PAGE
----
As every year, life was frozen in all Israel for two minutes Thursday at 10:00 am (0700 GMT) to the sound of sirens, to mark the Holocaust Remembrance Day of the six million Jewish victims of Nazism during the Second World War.
Motorists got off their cars, buses stopped, and pedestrians took to the streets.
Outside the shops and offices, the Israelis gathered, often with their heads down, as did students in schools.
The day before, during a ceremony at the Holocaust memorial, Yad Vashem, in Jerusalem, Israeli Prime Minister Benjamin Netanyahu denounced the rise of anti-Semitism in the world.
“We live in a paradox, admiration around the world for the state of the Jews is accompanied in some circles by an increase in anti-Semitism,” Netanyahu said.
In particular, he referred to the recent suicide bombing in a California synagogue and a drawing in the New York Times of the guide dog representative leading US President Donald Trump blind and wearing a kippah.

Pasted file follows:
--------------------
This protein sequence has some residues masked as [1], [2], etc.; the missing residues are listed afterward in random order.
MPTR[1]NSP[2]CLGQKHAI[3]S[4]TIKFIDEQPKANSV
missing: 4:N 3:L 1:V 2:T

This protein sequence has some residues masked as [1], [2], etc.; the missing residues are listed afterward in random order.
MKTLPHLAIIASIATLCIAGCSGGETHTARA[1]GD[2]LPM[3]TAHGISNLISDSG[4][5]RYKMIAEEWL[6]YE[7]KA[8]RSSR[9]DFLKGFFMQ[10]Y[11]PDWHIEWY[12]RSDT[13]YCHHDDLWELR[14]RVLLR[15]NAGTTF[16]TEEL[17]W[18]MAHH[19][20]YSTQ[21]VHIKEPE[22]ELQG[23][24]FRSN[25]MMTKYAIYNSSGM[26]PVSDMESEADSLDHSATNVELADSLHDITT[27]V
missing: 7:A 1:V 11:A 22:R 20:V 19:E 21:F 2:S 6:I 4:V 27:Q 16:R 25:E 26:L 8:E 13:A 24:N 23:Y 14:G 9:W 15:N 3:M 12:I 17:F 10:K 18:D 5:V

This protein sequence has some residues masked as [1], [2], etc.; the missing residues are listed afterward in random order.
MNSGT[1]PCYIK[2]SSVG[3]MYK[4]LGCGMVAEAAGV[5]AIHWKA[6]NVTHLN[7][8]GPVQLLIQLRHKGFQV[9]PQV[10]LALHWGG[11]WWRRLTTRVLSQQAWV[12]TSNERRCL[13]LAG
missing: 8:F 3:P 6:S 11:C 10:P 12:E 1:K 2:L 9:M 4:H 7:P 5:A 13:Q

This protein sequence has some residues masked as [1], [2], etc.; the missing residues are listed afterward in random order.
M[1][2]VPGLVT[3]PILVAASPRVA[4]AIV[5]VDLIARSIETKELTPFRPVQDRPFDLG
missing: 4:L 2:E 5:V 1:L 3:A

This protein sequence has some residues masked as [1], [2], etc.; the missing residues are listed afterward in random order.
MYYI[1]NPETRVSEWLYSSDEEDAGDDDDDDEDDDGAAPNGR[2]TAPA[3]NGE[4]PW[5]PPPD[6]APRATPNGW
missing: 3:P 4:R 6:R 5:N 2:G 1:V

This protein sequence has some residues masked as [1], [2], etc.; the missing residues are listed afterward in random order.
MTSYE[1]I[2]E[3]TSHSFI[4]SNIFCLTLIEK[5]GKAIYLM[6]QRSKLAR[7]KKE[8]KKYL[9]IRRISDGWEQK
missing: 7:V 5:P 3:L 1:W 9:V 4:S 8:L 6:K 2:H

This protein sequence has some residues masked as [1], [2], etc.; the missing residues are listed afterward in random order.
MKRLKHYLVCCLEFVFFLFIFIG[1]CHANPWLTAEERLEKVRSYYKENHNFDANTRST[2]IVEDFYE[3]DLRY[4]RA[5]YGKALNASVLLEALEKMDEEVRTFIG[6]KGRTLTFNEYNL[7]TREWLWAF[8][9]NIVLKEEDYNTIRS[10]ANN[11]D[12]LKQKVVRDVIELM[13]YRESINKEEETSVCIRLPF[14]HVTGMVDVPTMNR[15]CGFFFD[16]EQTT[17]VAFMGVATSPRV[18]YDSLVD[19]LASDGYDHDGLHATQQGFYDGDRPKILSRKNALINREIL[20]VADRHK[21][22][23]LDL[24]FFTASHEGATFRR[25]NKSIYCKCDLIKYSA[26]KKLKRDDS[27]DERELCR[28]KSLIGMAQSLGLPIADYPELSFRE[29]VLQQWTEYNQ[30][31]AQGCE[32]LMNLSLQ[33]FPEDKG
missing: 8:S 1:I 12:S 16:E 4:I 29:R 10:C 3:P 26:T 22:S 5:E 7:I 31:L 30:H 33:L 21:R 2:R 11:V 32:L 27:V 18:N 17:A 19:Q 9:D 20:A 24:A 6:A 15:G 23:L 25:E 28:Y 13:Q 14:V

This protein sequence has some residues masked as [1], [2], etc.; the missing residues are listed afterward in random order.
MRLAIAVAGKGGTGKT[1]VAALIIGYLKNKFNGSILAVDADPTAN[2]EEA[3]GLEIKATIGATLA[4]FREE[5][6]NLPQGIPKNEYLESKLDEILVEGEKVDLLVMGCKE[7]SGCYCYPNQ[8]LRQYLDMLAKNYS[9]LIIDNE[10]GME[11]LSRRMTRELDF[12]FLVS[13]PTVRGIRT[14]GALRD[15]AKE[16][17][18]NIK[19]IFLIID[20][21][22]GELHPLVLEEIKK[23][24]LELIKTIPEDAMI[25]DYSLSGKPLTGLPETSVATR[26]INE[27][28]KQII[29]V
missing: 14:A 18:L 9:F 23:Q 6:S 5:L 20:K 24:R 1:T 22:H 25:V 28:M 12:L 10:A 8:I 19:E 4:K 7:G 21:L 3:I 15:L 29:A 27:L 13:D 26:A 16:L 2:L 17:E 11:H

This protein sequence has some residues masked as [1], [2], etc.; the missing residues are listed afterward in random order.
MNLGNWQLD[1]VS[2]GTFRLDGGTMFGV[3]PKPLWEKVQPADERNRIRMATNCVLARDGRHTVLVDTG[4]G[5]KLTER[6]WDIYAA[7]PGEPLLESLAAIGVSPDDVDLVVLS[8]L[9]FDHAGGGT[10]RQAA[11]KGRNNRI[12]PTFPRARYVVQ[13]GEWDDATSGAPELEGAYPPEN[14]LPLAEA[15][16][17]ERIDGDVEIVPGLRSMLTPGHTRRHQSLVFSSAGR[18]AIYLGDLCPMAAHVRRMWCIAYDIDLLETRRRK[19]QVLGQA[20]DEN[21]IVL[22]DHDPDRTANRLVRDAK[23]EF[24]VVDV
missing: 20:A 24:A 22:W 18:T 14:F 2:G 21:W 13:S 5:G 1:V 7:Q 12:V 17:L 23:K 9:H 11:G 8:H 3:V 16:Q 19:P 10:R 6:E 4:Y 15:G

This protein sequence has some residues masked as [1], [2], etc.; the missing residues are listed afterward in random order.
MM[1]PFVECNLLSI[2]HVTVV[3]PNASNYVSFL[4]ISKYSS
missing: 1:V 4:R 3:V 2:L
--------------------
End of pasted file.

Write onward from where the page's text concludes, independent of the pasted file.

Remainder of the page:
The American newspaper Saturday apologized after the publication of the cartoon, acknowledging that it “included anti-Semitic clichés”.
Anti-Semitism is growing in Europe and North America, according to an annual report from the Kantor Center released Wednesday by the European Jewish Congress.
The increase in anti-Semitic violence, threats and harassment has also been highlighted by numerous studies, including the European Fundamental Rights Agency and the American Anti-Defamation League (ADL).